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Thread: Arnold Schoenberg (1874 – 1951)

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    Senior Member Bach's Avatar
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    Default Arnold Schoenberg (1874 – 1951)

    Such an intellectual composer - the only composer that frightens more or less all western society fifty years after his death.
    Si vos agnosco is tunc vos es quoque erudio

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    Senior Member Tapkaara's Avatar
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    Is "frighten" the word? I don't know. What about "perplex," revolt" or "irritate?"

    Sorry, I am not a Schonbergian. I think he sould be creditied as a musical pioneer to some extent: he did develop the 12-tone system which has become (and still is) a viable and, dare I say, popular compositional style. But when I say viable, I mean that it works "technically," but on a purely "musical" level, I believe, for the most part, it does not.

    I believe music is so much more than technique, it is true art - it is created in the mind of the artist/composer to be artistically, psychologically and, finally, emotionally appealing. I find too much artifice and ugliness is Schonberg, I'm afraid.

    There will be lots of variance fo opinion in this thread, and I am looking forward to it. There will be those who would defind Schonberg to the death and those, like me, who don't get it.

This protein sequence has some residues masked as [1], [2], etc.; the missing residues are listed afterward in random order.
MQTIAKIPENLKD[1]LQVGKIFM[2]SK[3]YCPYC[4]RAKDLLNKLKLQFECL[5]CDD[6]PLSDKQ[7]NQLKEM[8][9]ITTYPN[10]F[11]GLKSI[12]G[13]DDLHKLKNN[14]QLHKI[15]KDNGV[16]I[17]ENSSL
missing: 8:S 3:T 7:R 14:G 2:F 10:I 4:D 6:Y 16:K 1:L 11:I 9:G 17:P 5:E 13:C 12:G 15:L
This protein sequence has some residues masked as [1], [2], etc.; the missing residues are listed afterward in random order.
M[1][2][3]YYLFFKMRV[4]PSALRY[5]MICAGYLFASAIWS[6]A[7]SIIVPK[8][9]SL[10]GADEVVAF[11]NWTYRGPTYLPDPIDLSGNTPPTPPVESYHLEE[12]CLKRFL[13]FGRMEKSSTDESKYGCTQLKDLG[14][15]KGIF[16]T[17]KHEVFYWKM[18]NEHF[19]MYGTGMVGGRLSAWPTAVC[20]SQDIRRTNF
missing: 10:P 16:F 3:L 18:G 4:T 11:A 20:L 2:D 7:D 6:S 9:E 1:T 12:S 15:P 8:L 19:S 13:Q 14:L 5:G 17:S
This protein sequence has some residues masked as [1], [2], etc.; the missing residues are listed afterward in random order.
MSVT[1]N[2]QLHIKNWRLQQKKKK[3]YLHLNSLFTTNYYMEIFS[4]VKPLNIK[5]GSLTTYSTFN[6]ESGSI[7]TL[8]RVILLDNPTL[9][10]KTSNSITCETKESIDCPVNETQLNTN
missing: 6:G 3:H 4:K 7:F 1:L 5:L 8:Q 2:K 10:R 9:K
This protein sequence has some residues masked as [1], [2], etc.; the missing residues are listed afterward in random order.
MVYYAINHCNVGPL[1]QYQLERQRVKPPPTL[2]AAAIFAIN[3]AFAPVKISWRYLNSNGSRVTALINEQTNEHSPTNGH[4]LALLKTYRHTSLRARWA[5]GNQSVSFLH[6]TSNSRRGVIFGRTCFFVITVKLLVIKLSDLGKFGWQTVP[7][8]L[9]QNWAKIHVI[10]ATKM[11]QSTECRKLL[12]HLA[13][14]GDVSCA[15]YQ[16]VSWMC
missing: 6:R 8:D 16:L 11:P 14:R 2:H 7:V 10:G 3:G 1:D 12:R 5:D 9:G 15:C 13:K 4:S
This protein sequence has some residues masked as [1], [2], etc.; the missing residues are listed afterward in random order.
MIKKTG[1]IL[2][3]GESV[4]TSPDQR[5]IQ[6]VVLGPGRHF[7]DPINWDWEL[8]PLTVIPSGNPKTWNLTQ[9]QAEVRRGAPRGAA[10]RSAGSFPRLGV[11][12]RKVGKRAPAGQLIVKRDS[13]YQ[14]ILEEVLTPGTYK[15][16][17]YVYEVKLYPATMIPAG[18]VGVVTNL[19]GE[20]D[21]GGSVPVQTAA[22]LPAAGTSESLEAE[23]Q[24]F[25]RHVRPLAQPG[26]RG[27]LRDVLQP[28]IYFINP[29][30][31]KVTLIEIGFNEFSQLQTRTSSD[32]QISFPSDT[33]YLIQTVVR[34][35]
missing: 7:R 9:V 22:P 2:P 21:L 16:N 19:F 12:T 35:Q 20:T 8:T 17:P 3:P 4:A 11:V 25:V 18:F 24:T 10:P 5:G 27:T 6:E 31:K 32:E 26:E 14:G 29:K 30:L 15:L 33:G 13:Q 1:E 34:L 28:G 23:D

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    I've never been able to understand why people can't 'get' Schoenberg. He was a great composer, and there was nothing cold or emotionless about his music. Listening to some of his works, Verklarte Nacht, A Survivor From Warsaw, Moses und Aron, for example, can be an emotionally overwhelming experience.

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    Well, perhaps hs early works were rooted in a post-Mahlerian late-Romanticism and contained a healthy dosage of angst and emotion. But, it's just something I feel I could ever latch onto. And I have tried! Perhaps I feel his music of that period lacks a certain sincerity, that is very present in the works of Mahler. Just my own personal gut feeling.

    Once the 12-tone thing kicked into full effect, he loses me completely.

    But alas, Lang, as you cannot understand why people don't like him, there will be as many who don't understand why you do.

    What on earth could possibly be more subjective than the appreciation of art?
    "Music is not philosophy." --Akira Ifukube